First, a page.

Tuesday, May 18, 2010

A distinguished Prose style

My life-and-works essay on the novelist Francine Prose has been brought out from behind Commentary’s pay wall, since it leads the list of Essays and Opinion at Arts & Letters Daily this morning. I hereby apologize publicly to Miss Prose for causing her the queasy ambivalence of being praised in the “intellectual home of neoconservatism.”

11 comments:

R. T. said...

I have linked to your Prose piece at "Novels, Stories, and More," hoping that more people will have an opportunity to discover and read your essay.

Manolo said...

Such felicities that your essay was linked by the A&L, and not hidden behind the paywall, for it lead the Manolo to your blog, the archives of which the Manolo has been examining for several hours now!

The happenstance wonders of the internet can occasionally be sublime.

Claudius Vandermeer said...

Queasy ambivalence and apology? Goodness me, I was about to congratulate you. (Nevertheless good, as they say, on ya.)

D. G. Myers said...

It says nothing whatever about her greatness as a novelist that the first critic to give Prose her due happens to be a wingnut.

Paul said...

Prose is lucky to receive that kind of notice anywhere. I doubt that she'll complain. On the recommendation of this essay, I grabbed my copy of BA and in the first few pages have read phrases like "rapes an uncooked chicken" (can you "rape" something dead?), "throbbing hard-on" (is this a letter in Penthouse?), "glacial beauty of an African princess turned supermodel" (I have no idea what she is saying), and "an arsenal of chains, dog collars, and bracelets," (a dog collar or bracelet is a weapon?). I'm not encouraged but will keep reading.

D. G. Myers said...

Hang in there, Paul. Your faith in Prose (and her praiser) will be rewarded.

Claudius Vandermeer said...

On the strength of your recommendation I also toddled to our library and picked up Blue Angel—I've been laughing all day. What a delightful, witty, humane book you've foisted on me—thank you! Contra Paul, I'm enjoying myself immensely.

Paul, one of the things that struck me is how very un-transparent this narrator is—keep in mind how deeply satirical our view through his eyes is supposed to be, both at the expense of this campus grotesquerie and of himself. This really takes the irritation out of what would, in a less ironic text, be fairly provocative.

(Chag sameach, by the way.)

Jim said...

Professor Myers< I enjoyed your piece on Prose (I found it through artsandlettersdaily)--which led me to your commonplace blog.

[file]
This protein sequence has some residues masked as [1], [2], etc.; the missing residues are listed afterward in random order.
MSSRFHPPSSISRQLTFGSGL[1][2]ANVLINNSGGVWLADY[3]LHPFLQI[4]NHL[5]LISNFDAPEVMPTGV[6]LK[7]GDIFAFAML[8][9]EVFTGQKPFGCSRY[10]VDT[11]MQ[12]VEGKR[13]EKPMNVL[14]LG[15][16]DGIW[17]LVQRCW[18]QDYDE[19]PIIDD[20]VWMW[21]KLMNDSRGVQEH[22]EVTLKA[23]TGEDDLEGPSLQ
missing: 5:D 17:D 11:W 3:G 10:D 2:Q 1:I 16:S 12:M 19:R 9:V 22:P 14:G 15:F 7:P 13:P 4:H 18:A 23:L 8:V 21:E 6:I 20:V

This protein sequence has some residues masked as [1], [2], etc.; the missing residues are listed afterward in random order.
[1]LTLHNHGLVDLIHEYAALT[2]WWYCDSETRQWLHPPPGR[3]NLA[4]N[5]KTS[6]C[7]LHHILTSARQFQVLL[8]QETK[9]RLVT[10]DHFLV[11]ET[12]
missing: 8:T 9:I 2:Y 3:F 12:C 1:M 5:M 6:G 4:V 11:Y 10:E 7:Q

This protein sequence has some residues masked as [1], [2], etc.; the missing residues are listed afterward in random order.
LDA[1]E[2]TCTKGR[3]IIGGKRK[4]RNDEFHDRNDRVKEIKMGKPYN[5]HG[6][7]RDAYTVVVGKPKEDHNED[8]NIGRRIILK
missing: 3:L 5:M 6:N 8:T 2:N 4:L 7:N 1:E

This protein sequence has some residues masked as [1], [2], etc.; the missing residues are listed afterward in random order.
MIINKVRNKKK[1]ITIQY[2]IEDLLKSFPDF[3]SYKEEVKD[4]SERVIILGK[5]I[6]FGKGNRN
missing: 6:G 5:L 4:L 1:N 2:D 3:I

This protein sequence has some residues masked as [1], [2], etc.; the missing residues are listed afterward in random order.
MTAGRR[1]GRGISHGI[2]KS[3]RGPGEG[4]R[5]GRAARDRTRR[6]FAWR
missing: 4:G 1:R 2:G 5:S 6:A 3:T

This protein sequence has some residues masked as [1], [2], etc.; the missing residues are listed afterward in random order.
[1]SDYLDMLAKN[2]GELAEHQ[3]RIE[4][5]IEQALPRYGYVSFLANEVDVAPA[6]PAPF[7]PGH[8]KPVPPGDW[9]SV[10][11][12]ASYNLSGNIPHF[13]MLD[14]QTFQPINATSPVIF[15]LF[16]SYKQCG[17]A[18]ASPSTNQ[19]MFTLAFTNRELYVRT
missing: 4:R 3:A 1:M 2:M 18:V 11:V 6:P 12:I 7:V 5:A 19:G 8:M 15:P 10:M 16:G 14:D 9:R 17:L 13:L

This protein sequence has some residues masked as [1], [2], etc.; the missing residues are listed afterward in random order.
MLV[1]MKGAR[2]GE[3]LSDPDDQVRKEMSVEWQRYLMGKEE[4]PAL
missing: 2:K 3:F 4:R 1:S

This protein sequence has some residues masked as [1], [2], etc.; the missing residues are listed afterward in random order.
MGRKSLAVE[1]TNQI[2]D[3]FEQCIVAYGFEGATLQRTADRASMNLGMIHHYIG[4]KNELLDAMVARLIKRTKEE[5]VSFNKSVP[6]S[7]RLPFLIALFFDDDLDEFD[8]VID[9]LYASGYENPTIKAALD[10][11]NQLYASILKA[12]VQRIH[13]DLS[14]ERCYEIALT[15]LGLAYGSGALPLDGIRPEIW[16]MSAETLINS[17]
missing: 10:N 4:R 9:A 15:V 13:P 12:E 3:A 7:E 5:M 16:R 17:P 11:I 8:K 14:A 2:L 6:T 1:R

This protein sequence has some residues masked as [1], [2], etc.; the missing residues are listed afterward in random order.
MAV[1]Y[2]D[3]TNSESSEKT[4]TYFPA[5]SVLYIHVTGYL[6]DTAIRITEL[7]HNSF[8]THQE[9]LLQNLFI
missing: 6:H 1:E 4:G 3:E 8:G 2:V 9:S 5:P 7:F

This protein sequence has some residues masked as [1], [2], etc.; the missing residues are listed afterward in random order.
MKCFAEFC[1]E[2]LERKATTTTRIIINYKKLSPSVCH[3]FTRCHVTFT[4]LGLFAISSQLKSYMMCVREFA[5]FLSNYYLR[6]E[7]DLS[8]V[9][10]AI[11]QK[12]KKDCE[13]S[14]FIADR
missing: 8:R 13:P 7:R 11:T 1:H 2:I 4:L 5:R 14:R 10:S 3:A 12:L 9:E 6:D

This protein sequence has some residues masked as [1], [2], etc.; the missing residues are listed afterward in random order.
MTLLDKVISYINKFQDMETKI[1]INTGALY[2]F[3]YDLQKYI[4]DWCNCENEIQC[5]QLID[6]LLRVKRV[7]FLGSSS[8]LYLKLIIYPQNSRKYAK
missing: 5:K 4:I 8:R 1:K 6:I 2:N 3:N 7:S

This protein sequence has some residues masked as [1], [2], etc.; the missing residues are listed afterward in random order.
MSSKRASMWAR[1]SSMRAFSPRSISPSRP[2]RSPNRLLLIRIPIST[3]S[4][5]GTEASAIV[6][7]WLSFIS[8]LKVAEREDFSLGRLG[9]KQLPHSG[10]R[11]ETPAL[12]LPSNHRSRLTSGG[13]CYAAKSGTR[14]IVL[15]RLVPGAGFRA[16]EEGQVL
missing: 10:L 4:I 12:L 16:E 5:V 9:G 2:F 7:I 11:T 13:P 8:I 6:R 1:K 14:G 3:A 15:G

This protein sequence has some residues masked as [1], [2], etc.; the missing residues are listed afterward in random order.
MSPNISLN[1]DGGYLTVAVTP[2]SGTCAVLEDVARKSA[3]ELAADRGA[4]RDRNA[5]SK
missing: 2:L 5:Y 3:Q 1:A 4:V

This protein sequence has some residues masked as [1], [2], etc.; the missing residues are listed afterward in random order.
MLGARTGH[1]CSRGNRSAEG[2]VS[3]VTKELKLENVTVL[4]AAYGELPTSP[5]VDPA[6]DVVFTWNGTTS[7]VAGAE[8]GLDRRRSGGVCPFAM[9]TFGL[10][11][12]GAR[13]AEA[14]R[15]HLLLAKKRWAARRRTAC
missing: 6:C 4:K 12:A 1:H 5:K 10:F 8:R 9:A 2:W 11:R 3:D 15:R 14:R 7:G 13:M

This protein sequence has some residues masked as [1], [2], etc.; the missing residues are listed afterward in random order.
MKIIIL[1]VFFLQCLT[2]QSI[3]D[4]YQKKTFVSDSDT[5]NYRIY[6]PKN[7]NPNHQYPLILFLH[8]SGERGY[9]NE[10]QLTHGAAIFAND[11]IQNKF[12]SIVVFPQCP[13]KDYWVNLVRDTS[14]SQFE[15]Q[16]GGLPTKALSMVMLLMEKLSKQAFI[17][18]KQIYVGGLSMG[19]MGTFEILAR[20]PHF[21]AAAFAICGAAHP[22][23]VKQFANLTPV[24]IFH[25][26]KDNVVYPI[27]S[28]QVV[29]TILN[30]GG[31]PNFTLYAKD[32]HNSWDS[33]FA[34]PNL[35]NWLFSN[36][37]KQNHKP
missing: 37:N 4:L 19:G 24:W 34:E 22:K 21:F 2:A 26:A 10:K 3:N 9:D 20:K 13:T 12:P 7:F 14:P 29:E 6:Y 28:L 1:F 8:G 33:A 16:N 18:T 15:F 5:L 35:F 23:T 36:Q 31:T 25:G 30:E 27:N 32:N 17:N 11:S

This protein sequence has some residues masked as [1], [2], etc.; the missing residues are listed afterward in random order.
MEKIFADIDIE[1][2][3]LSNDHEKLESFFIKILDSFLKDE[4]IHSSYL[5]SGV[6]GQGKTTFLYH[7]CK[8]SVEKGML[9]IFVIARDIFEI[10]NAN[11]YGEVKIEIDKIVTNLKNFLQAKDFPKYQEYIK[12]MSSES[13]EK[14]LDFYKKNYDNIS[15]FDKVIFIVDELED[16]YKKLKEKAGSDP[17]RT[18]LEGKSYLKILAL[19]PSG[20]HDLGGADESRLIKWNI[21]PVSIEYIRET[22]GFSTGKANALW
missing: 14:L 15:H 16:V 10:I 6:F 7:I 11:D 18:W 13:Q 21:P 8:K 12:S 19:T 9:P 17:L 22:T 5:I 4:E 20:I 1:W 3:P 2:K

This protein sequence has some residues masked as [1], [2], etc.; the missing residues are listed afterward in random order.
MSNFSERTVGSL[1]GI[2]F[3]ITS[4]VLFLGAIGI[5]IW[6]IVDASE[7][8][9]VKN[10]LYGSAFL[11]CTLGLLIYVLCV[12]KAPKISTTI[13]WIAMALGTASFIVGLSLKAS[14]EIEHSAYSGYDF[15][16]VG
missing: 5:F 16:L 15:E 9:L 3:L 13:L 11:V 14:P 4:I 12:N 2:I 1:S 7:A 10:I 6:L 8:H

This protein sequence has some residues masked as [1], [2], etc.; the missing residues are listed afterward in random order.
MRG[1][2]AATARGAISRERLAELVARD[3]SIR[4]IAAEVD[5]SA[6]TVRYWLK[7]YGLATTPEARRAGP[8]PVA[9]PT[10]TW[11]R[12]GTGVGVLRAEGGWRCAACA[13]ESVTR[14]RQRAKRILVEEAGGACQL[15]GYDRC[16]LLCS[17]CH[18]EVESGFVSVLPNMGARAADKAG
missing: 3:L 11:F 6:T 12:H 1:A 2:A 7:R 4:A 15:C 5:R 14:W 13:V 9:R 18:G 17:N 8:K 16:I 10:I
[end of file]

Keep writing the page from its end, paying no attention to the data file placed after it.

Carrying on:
Are you familiar with David Shields and his book "Reality Hunger"? I've not read the book, but as someone who retired two years ago at 47 years of age from a soul-killing career of practicing law in order to devote myself full-time to reading serious fiction, I found Shield's essay (posted earlier this week on The Millions website), in which he states that we live in a "post-narrative, post-novel world" disturbing. Perhaps you can do a piece responding to his assertions--I'd be interested in your thoughts on the topic. Personally, I think he misunderstands the purpose and value of the novel as a work of art.

millicentandcarlafran said...

Great essay! Prose was long overdue for this treatment. Blue Angel is tremendous for its humor, economy and restraint. It's nice (especially given the critical success of splashier and messier writers) to see that self-erasing brushwork acknowledged rather than overlooked.

Paul said...

Claudius,
I too enjoy the satire, especially of the private liberal arts college's penchant to the un-liberal, in fact, to be so slavish to the enrollment and PR marketplace as to be authoritarian. Students and faculty alike almost always minimize the meaning of "private" in favor of "college," assuming that college is college and speech is protected everywhere. In fact, private colleges are like private businesses, respecting what they wish. Egotism, whether individual or institutional, whether liberal or conservative, hardly even masks the authoritarian impulse into which it often turns. I enjoy the satire of that. I've satirized it myself.
My problem is Prose's frequent recourse to the cute, cliche, dumb, or just vague. When you read Prose's READING LIKE A WRITER, which I teach and respect very much, you expect to find in Prose's fiction a very "careful" writer. The slip-ups I refer too I don't believe are a function of POV, for it is not first person, although I could be wrong. With her other novels I'm not familiar.

kevin said...

In case you haven't seen Prose's bit on Keilson in the NY Times:

http://www.nytimes.com/2010/08/08/books/review/Prose-t.html

Cheers,
Kevin